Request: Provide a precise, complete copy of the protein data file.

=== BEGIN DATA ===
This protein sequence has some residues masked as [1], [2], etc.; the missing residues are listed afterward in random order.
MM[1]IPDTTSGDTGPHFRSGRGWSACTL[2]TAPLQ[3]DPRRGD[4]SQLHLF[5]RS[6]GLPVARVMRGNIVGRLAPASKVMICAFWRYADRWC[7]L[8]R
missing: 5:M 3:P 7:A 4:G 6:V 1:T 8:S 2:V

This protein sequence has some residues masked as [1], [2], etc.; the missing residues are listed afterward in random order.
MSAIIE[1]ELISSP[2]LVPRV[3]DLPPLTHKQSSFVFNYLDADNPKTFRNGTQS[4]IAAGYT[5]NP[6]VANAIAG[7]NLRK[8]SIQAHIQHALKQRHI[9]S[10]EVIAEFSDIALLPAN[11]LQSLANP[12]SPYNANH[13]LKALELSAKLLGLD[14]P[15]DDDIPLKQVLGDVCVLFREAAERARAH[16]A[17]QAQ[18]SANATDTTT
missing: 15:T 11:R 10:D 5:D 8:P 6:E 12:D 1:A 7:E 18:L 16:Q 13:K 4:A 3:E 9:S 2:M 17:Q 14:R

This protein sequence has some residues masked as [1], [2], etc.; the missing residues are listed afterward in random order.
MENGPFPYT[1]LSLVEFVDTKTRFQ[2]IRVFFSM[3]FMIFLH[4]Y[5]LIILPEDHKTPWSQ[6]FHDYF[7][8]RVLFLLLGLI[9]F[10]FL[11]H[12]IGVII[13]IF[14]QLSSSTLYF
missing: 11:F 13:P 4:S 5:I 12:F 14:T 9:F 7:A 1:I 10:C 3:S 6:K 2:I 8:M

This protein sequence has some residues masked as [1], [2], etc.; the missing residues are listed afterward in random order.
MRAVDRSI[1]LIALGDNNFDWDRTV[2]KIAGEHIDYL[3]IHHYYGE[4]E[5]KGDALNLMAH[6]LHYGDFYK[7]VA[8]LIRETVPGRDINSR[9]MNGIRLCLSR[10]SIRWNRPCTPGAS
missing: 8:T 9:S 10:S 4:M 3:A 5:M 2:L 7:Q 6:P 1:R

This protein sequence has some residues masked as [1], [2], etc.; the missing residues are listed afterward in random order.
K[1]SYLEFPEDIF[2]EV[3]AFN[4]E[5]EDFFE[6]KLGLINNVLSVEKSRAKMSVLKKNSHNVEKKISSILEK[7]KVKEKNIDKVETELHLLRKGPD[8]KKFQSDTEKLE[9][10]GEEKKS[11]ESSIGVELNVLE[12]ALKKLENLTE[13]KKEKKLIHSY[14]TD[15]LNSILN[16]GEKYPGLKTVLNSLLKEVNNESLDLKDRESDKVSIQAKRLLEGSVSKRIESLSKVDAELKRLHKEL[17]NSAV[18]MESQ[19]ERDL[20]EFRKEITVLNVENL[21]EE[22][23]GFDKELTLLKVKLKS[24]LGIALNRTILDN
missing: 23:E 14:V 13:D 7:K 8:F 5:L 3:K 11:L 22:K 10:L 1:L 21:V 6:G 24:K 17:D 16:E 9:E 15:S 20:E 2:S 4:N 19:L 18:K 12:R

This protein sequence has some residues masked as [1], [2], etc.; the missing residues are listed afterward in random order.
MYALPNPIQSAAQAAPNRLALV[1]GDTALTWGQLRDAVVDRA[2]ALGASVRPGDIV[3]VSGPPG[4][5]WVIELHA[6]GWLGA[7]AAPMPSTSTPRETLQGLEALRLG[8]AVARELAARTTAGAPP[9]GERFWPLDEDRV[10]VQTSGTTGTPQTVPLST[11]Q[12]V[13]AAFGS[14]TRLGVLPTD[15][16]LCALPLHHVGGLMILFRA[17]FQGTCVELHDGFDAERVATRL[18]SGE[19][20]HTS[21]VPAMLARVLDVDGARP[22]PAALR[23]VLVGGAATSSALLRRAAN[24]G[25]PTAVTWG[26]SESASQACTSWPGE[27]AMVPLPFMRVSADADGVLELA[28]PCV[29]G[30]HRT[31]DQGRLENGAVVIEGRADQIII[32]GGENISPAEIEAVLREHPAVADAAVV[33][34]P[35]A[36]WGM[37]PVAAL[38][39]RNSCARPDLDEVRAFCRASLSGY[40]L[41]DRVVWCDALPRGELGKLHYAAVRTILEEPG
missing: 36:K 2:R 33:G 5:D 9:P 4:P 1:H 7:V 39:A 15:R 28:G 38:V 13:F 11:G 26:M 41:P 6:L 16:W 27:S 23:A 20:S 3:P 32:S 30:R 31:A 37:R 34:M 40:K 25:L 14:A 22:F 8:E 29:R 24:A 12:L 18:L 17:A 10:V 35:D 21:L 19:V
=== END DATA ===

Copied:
This protein sequence has some residues masked as [1], [2], etc.; the missing residues are listed afterward in random order.
MM[1]IPDTTSGDTGPHFRSGRGWSACTL[2]TAPLQ[3]DPRRGD[4]SQLHLF[5]RS[6]GLPVARVMRGNIVGRLAPASKVMICAFWRYADRWC[7]L[8]R
missing: 5:M 3:P 7:A 4:G 6:V 1:T 8:S 2:V

This protein sequence has some residues masked as [1], [2], etc.; the missing residues are listed afterward in random order.
MSAIIE[1]ELISSP[2]LVPRV[3]DLPPLTHKQSSFVFNYLDADNPKTFRNGTQS[4]IAAGYT[5]NP[6]VANAIAG[7]NLRK[8]SIQAHIQHALKQRHI[9]S[10]EVIAEFSDIALLPAN[11]LQSLANP[12]SPYNANH[13]LKALELSAKLLGLD[14]P[15]DDDIPLKQVLGDVCVLFREAAERARAH[16]A[17]QAQ[18]SANATDTTT
missing: 15:T 11:R 10:D 5:D 8:P 6:E 12:D 1:A 7:E 18:L 16:Q 13:K 4:A 3:E 9:S 2:M 17:Q 14:R

This protein sequence has some residues masked as [1], [2], etc.; the missing residues are listed afterward in random order.
MENGPFPYT[1]LSLVEFVDTKTRFQ[2]IRVFFSM[3]FMIFLH[4]Y[5]LIILPEDHKTPWSQ[6]FHDYF[7][8]RVLFLLLGLI[9]F[10]FL[11]H[12]IGVII[13]IF[14]QLSSSTLYF
missing: 11:F 13:P 4:S 5:I 12:F 14:T 9:F 7:A 1:I 10:C 3:S 6:K 2:I 8:M

This protein sequence has some residues masked as [1], [2], etc.; the missing residues are listed afterward in random order.
MRAVDRSI[1]LIALGDNNFDWDRTV[2]KIAGEHIDYL[3]IHHYYGE[4]E[5]KGDALNLMAH[6]LHYGDFYK[7]VA[8]LIRETVPGRDINSR[9]MNGIRLCLSR[10]SIRWNRPCTPGAS
missing: 8:T 9:S 10:S 4:M 3:A 5:M 2:L 7:Q 6:P 1:R

This protein sequence has some residues masked as [1], [2], etc.; the missing residues are listed afterward in random order.
K[1]SYLEFPEDIF[2]EV[3]AFN[4]E[5]EDFFE[6]KLGLINNVLSVEKSRAKMSVLKKNSHNVEKKISSILEK[7]KVKEKNIDKVETELHLLRKGPD[8]KKFQSDTEKLE[9][10]GEEKKS[11]ESSIGVELNVLE[12]ALKKLENLTE[13]KKEKKLIHSY[14]TD[15]LNSILN[16]GEKYPGLKTVLNSLLKEVNNESLDLKDRESDKVSIQAKRLLEGSVSKRIESLSKVDAELKRLHKEL[17]NSAV[18]MESQ[19]ERDL[20]EFRKEITVLNVENL[21]EE[22][23]GFDKELTLLKVKLKS[24]LGIALNRTILDN
missing: 23:E 14:V 13:D 7:K 8:F 5:L 3:K 11:L 22:K 10:L 1:L 21:V 6:G 24:K 17:D 16:E 9:E 15:S 20:E 2:S 4:N 19:L 18:K 12:R

This protein sequence has some residues masked as [1], [2], etc.; the missing residues are listed afterward in random order.
MYALPNPIQSAAQAAPNRLALV[1]GDTALTWGQLRDAVVDRA[2]ALGASVRPGDIV[3]VSGPPG[4][5]WVIELHA[6]GWLGA[7]AAPMPSTSTPRETLQGLEALRLG[8]AVARELAARTTAGAPP[9]GERFWPLDEDRV[10]VQTSGTTGTPQTVPLST[11]Q[12]V[13]AAFGS[14]TRLGVLPTD[15][16]LCALPLHHVGGLMILFRA[17]FQGTCVELHDGFDAERVATRL[18]SGE[19][20]HTS[21]VPAMLARVLDVDGARP[22]PAALR[23]VLVGGAATSSALLRRAAN[24]G[25]PTAVTWG[26]SESASQACTSWPGE[27]AMVPLPFMRVSADADGVLELA[28]PCV[29]G[30]HRT[31]DQGRLENGAVVIEGRADQIII[32]GGENISPAEIEAVLREHPAVADAAVV[33][34]P[35]A[36]WGM[37]PVAAL[38][39]RNSCARPDLDEVRAFCRASLSGY[40]L[41]DRVVWCDALPRGELGKLHYAAVRTILEEPG
missing: 36:K 2:R 33:G 5:D 9:P 4:P 1:H 7:V 39:A 15:R 28:G 38:V 13:F 11:G 26:M 41:P 6:L 16:W 27:S 23:A 20:S 3:P 32:S 30:R 31:A 37:R 34:M 40:K 25:L 14:A 22:F 8:E 29:R 24:A 12:L 18:L 17:A 10:V 35:D 21:L 19:V